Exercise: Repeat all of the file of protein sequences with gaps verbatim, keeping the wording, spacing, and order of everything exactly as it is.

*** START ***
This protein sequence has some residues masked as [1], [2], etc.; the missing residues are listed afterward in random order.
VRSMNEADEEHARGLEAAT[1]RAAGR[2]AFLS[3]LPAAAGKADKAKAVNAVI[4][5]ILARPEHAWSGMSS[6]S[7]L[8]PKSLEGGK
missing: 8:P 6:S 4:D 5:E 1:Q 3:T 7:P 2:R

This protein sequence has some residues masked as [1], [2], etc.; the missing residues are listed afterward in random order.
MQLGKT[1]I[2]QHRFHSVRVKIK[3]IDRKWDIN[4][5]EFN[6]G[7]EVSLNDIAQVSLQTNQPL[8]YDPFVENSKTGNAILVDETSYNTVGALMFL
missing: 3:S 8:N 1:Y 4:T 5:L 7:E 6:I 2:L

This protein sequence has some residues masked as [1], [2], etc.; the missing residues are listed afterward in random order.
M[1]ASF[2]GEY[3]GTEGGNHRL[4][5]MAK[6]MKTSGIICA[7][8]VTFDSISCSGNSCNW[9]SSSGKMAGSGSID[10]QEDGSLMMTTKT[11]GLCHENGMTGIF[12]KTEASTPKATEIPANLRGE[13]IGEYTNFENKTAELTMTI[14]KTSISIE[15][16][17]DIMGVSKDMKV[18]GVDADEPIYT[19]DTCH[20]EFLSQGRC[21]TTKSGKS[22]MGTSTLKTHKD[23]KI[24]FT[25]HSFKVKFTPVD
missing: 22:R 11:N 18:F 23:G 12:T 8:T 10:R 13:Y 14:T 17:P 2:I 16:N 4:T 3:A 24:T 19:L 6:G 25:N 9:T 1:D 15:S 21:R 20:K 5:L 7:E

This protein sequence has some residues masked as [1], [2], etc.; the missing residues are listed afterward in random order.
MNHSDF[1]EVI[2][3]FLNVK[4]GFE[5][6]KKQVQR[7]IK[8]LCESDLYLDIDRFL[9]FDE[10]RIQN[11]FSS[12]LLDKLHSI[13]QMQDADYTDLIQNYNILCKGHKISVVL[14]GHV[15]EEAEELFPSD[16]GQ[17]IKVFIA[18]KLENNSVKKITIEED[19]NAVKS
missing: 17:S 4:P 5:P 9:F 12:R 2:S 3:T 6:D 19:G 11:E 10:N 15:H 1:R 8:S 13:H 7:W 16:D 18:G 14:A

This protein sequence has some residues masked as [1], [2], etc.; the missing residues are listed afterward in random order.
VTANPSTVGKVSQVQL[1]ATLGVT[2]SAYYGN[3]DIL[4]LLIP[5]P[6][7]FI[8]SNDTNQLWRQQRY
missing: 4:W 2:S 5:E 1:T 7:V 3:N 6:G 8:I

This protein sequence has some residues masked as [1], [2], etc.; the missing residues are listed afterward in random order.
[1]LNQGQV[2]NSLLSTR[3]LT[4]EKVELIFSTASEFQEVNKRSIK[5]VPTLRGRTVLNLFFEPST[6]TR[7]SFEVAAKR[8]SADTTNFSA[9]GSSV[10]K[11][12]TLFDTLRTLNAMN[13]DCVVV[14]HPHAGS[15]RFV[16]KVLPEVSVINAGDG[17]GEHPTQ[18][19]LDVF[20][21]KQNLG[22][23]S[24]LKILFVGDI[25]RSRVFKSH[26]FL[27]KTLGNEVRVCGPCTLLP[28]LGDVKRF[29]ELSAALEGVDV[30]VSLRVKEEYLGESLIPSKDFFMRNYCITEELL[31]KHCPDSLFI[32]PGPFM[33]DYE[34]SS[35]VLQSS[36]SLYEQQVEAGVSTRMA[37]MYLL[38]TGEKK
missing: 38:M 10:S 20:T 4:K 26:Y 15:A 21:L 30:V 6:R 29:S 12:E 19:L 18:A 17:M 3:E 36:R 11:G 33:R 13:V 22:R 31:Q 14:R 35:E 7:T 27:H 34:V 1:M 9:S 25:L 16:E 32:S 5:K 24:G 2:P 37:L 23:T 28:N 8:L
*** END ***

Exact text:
This protein sequence has some residues masked as [1], [2], etc.; the missing residues are listed afterward in random order.
VRSMNEADEEHARGLEAAT[1]RAAGR[2]AFLS[3]LPAAAGKADKAKAVNAVI[4][5]ILARPEHAWSGMSS[6]S[7]L[8]PKSLEGGK
missing: 8:P 6:S 4:D 5:E 1:Q 3:T 7:P 2:R

This protein sequence has some residues masked as [1], [2], etc.; the missing residues are listed afterward in random order.
MQLGKT[1]I[2]QHRFHSVRVKIK[3]IDRKWDIN[4][5]EFN[6]G[7]EVSLNDIAQVSLQTNQPL[8]YDPFVENSKTGNAILVDETSYNTVGALMFL
missing: 3:S 8:N 1:Y 4:T 5:L 7:E 6:I 2:L

This protein sequence has some residues masked as [1], [2], etc.; the missing residues are listed afterward in random order.
M[1]ASF[2]GEY[3]GTEGGNHRL[4][5]MAK[6]MKTSGIICA[7][8]VTFDSISCSGNSCNW[9]SSSGKMAGSGSID[10]QEDGSLMMTTKT[11]GLCHENGMTGIF[12]KTEASTPKATEIPANLRGE[13]IGEYTNFENKTAELTMTI[14]KTSISIE[15][16][17]DIMGVSKDMKV[18]GVDADEPIYT[19]DTCH[20]EFLSQGRC[21]TTKSGKS[22]MGTSTLKTHKD[23]KI[24]FT[25]HSFKVKFTPVD
missing: 22:R 11:N 18:F 23:G 12:T 8:T 10:R 13:Y 14:T 17:P 2:I 16:N 4:T 3:A 24:T 19:L 6:G 25:N 9:T 1:D 15:S 21:R 20:K 5:L 7:E

This protein sequence has some residues masked as [1], [2], etc.; the missing residues are listed afterward in random order.
MNHSDF[1]EVI[2][3]FLNVK[4]GFE[5][6]KKQVQR[7]IK[8]LCESDLYLDIDRFL[9]FDE[10]RIQN[11]FSS[12]LLDKLHSI[13]QMQDADYTDLIQNYNILCKGHKISVVL[14]GHV[15]EEAEELFPSD[16]GQ[17]IKVFIA[18]KLENNSVKKITIEED[19]NAVKS
missing: 17:S 4:P 5:P 9:F 12:R 2:S 3:T 6:D 19:G 11:E 10:N 15:H 1:R 8:S 13:H 7:W 16:D 18:G 14:A

This protein sequence has some residues masked as [1], [2], etc.; the missing residues are listed afterward in random order.
VTANPSTVGKVSQVQL[1]ATLGVT[2]SAYYGN[3]DIL[4]LLIP[5]P[6][7]FI[8]SNDTNQLWRQQRY
missing: 4:W 2:S 5:E 1:T 7:V 3:N 6:G 8:I

This protein sequence has some residues masked as [1], [2], etc.; the missing residues are listed afterward in random order.
[1]LNQGQV[2]NSLLSTR[3]LT[4]EKVELIFSTASEFQEVNKRSIK[5]VPTLRGRTVLNLFFEPST[6]TR[7]SFEVAAKR[8]SADTTNFSA[9]GSSV[10]K[11][12]TLFDTLRTLNAMN[13]DCVVV[14]HPHAGS[15]RFV[16]KVLPEVSVINAGDG[17]GEHPTQ[18][19]LDVF[20][21]KQNLG[22][23]S[24]LKILFVGDI[25]RSRVFKSH[26]FL[27]KTLGNEVRVCGPCTLLP[28]LGDVKRF[29]ELSAALEGVDV[30]VSLRVKEEYLGESLIPSKDFFMRNYCITEELL[31]KHCPDSLFI[32]PGPFM[33]DYE[34]SS[35]VLQSS[36]SLYEQQVEAGVSTRMA[37]MYLL[38]TGEKK
missing: 38:M 10:S 20:T 4:K 26:Y 15:A 21:L 30:V 6:R 29:S 12:E 19:L 18:A 17:M 3:E 36:R 11:G 33:R 13:V 22:R 31:Q 14:R 35:E 7:T 27:H 34:V 1:M 9:S 25:L 16:E 32:S 5:K 24:G 2:P 37:L 23:T 28:N 8:L